After a second listen, and taking into account the song's melody and not just the chords, I think what the song is doing in the first part is this:
- on Bm : the song wants you to think the Bm is iv of F# minor
- on Gm : the song wants you to reconsider and think that maybe the Bm was actually a i chord, and now it switched from D major / B minor to D minor, and Gm is iv of D minor.
- on F#m : the song says "gotcha", F# was the actual tonic after all
In my opinion, each of these momentary interpretations is equally correct at that specific point in the song. The perceived tonality is changed all the time, and it's in some way the whole point to make you re-think the harmony all the time. It's like the effect of a modulation in a pop song, but you get that sensation all the time. Like polyrhythms do for the feeling of meter and pulse - there are multiple equally "correct" interpretations going on. Although for harmony modulations, it's more like a wave, moving from place to place. (I know there is something called polytonal music, but I just wanted to make some kind of an analogy between different musical dimensions.) It's like, "now you see it, now you don't". (A great Michael Brecker record by that name btw)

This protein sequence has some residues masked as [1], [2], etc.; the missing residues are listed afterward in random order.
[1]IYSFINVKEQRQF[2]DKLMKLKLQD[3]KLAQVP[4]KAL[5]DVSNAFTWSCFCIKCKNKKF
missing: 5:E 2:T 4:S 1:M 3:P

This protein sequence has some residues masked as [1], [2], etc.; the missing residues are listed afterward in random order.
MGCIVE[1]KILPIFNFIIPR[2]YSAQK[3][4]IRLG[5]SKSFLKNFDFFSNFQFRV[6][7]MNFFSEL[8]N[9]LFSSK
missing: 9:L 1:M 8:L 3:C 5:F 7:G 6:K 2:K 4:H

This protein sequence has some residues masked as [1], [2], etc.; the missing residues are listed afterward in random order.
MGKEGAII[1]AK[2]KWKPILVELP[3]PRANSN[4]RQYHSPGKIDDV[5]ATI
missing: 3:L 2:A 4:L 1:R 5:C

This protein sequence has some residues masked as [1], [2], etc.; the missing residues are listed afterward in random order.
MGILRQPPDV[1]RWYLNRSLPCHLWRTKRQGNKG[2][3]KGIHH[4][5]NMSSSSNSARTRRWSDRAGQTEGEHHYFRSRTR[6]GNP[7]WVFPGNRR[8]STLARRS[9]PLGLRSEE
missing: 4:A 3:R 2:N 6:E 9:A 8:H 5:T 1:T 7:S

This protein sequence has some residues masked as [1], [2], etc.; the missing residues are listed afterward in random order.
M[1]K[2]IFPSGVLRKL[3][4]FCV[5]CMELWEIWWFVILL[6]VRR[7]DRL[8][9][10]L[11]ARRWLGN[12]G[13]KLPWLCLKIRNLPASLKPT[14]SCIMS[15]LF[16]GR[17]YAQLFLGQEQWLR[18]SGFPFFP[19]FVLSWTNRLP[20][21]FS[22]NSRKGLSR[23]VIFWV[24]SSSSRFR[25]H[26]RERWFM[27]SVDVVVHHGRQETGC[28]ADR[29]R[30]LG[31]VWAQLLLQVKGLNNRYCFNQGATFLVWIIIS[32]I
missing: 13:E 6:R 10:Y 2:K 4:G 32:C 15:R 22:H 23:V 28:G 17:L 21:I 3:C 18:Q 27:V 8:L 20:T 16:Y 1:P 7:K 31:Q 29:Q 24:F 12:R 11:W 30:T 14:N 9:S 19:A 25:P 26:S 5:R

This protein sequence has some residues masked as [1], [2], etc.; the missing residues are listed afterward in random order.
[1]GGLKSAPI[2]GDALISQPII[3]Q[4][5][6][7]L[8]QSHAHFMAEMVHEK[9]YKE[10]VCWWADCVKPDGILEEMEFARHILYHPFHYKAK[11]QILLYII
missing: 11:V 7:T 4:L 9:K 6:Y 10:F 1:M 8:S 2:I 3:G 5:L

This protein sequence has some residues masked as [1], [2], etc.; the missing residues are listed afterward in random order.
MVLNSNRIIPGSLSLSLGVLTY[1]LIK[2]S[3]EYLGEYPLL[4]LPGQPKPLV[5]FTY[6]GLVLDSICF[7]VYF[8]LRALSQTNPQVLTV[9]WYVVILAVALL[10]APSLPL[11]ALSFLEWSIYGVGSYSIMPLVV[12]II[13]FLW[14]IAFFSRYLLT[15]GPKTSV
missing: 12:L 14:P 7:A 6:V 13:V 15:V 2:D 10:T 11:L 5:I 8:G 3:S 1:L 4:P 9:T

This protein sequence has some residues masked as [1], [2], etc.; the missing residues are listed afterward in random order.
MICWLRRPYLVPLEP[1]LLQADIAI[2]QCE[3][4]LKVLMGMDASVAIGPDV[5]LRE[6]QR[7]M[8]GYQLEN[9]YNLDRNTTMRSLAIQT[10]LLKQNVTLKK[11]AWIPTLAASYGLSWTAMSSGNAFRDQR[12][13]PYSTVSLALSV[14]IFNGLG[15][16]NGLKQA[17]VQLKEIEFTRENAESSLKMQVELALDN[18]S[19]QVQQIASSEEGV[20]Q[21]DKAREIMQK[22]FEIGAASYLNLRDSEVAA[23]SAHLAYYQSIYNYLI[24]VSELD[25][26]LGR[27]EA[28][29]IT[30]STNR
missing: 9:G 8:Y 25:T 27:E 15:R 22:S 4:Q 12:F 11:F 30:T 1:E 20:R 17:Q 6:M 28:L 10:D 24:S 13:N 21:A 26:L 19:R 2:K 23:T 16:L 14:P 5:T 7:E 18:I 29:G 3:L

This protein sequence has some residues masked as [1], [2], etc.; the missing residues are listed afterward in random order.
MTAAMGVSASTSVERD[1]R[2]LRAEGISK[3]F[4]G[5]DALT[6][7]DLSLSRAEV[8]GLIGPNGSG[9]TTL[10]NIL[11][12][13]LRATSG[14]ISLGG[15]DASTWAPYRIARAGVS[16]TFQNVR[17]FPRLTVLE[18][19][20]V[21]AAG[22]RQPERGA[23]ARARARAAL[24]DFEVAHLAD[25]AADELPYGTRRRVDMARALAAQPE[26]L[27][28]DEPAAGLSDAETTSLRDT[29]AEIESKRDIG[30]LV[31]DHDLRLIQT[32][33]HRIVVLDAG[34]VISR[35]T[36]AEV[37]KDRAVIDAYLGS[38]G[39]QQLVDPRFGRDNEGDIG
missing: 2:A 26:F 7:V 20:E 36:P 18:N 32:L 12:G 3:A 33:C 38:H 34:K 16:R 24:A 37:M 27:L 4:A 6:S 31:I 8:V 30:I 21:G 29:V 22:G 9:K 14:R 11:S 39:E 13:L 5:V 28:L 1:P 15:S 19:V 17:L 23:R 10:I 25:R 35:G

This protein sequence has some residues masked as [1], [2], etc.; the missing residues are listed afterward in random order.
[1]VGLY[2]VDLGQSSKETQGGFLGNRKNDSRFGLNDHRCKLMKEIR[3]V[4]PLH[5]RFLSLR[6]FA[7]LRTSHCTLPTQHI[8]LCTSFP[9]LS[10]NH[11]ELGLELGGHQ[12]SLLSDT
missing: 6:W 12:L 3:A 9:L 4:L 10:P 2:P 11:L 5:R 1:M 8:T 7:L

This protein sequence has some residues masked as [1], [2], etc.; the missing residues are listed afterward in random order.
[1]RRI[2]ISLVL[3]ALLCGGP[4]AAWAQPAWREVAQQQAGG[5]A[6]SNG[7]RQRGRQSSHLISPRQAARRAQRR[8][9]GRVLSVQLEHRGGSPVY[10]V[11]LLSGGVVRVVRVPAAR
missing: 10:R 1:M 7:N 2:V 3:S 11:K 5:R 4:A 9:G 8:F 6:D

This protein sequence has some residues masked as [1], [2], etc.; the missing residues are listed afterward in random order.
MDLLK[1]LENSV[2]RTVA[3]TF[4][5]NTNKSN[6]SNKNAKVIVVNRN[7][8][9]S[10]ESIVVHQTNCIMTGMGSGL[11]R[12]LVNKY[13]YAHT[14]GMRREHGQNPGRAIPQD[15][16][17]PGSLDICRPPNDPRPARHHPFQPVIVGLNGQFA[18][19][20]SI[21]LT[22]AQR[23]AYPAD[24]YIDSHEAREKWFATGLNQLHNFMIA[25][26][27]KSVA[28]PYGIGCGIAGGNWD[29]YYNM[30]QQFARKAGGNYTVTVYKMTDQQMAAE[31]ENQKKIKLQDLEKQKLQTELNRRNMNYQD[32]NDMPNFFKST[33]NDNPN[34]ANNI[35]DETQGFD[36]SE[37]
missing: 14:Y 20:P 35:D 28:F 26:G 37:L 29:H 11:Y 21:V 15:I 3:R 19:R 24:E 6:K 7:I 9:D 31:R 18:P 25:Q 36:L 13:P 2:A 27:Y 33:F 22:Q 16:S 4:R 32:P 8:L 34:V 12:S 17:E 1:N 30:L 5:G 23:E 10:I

Try it out yourself! :) Make a new version that goes to Dm instead of F#m. Can you make it sound believable? "Gotcha, Dm was the real tonic"? After a Dm tonic, can you make it go back so that the next Bm sounds like iv of F# minor? (Try e.g. B/C# - C#/F - F#m, or Bm6 - C#7 - F#m as a total reset.) It's all just fun trickery, playing with the listener's perception.
If we disregard the melody and how everything is done on the recording, the first part "Bm7 Gm7 Bm7 Gm7 Bm7 Gm7 F#m7" could also be alternating between D majorish and D minorish. It's common thing used in jazzy music. When there's Bm or F#m, it's on the D majorish side, and when there's a Gm chord it's on the D minorish side. But like I said, this is not the best interpretation for the functions of the chords.
You can try out the validity of the interpretations by playing solos on the chords. Then try keeping the original melody, but substitute each chord with some other chords from the supposed key.
I assume the purpose of analysis questions like this one is to achieve a practical, applicable feeling of the chords and the song, to be able to e.g. play the song more creatively and improvise on it.